LECTURE | 10 JAN 2024 | 15:00-17:00 | GERBRANDSZAAL, WERELDMUSEUM LEIDEN
On Wednesday 10 January 2024, Dr. Heather Igloliorte (Inuk-Newfoundlander, Nunatsiavut) will give a public lecture at Wereldmuseum Leiden titled "What Do Collections Want? Indigenous Artistic and Curatorial Interventions in Ethnographic Museums." Igloliorte is a curator and art historian whose work centres circumpolar Inuit and other Indigenous arts and knowledges within global art contexts such as contemporary art exhibitions, public art installations, museum collecting practices, and new media art and film productions.
Header image: Installation view of INUA: Inuit Nunangat Ungammuaktut Atautikkut (Inuit Moving Forward Together) at Winnipeg Art Gallery, 2021-2023. Curated by asinnajaq, Kablusiak, Krista Ulujuk Zawadski, and Heather Igloliorte. Photo by Lindsay Reid.
What Do Collections Want? Indigenous Artistic and Curatorial Interventions in Ethnographic Museums
This keynote explores how Indigenous curators and artists are currently engaging with ethnographic collections held in trust by museums worldwide. While there are numerous and growing efforts to return ancestral collections to their communities, repatriation processes are slow moving and imperfect at best, and furthermore not always desired or even possible; in the meantime, how should we care for, think through, and work with these collections in the present? How are Indigenous creative and museological practices challenging colonial collecting, keeping, and display paradigms within museums today?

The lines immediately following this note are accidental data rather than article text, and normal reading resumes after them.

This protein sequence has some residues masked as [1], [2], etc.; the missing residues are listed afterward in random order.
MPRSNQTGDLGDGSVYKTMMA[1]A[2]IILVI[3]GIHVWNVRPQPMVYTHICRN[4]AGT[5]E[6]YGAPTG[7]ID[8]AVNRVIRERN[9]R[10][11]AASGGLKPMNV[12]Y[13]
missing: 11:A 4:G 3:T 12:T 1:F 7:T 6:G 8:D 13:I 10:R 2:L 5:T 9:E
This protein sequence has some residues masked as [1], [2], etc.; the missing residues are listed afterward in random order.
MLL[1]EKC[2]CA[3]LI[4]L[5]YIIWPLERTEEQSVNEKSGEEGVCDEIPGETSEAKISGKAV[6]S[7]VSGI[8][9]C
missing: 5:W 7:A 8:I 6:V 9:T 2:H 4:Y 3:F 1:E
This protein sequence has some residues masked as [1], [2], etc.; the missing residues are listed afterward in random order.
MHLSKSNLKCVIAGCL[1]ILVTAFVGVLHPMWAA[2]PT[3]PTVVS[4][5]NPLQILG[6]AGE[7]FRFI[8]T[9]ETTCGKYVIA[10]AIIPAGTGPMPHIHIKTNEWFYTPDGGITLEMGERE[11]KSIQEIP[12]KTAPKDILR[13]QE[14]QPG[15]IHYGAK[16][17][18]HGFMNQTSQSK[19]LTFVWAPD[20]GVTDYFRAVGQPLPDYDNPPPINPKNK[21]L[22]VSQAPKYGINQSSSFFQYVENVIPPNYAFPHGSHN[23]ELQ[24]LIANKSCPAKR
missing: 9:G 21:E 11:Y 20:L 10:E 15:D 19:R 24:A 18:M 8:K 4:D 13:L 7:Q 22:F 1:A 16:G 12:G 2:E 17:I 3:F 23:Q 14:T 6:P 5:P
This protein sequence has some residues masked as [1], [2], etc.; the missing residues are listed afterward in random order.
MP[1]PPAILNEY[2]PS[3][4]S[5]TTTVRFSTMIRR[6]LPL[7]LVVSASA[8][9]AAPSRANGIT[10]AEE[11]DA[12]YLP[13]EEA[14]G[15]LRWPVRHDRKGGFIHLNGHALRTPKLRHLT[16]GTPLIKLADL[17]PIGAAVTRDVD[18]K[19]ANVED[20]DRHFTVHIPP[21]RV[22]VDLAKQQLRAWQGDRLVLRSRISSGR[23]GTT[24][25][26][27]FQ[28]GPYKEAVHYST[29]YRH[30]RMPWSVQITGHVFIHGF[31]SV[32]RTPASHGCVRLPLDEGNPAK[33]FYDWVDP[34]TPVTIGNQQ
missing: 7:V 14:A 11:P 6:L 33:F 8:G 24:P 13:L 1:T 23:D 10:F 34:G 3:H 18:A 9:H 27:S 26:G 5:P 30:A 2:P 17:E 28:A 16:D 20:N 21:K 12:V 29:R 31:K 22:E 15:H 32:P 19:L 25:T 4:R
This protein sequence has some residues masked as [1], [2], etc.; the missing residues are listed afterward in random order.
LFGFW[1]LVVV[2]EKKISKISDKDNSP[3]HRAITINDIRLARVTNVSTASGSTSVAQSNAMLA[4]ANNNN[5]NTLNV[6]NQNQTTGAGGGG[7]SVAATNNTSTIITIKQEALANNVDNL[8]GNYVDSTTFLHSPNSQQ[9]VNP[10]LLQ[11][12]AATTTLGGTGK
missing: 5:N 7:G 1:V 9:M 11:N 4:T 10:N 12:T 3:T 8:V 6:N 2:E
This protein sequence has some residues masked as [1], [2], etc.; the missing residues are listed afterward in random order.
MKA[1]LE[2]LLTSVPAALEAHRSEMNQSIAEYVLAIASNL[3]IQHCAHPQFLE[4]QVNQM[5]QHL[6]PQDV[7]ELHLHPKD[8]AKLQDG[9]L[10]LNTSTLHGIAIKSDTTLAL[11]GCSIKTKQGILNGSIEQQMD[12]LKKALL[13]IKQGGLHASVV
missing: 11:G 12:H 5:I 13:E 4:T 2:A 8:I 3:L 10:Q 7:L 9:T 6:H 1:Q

Drawing on case studies from throughout North America and internationally—including some examples from my own curatorial practice—this presentation examines the diverse Indigenous methodologies, artistic strategies and curatorial experiments which are leading new conversations on the ethical stewardship of Indigenous collections in museums globally.
About the speaker
Dr. Heather Igloliorte's research foregrounds Indigenous perspectives and creativity, with a particular emphasis on the training and mentoring of Indigenous youth from remote and northern communities, while focusing on decolonizing institutions and challenging colonialist understandings of resilience, health, resources, and technologies.
Until 2023, she held the Tier 1 University Research Chair in Circumpolar Indigenous Arts and was an associate professor in the Department of Art History at Concordia University. Igloliorte has been an independent curator since 2005. She has created or co-created more than 30 curatorial projects throughout her career. Her first major exhibition, the oral history project “We Were So Far Away”: The Inuit Experience of Residential Schools (2008-, Ottawa, Legacy of Hope Foundation), is still in circulation across Canada today. Other notable exhibitions include ARCTIC XR/ ARCTIC AR (2022), which was presented in conjunction with Árran 360° at the Sami Pavilion of the Venice Biennale and toured across Canada and internationally; the Memory Keepers series (2019-2020); Among All These Tundras (2018-2021); Decolonize Me (2011-2015); and SakKijâjuk: Art and Craft from Nunatsiavut, the first nationally-touring exhibition of her region, which toured across Canada (2016-2020).
In recognition of her significant contributions to curatorial practice in Canada, in 2021 Igloliorte was both awarded The Hnatyshyn Foundation's Award for Curatorial Excellence in Contemporary Art, and became the first Indigenous person to receive a Royal Canadian Academy of Arts Medal.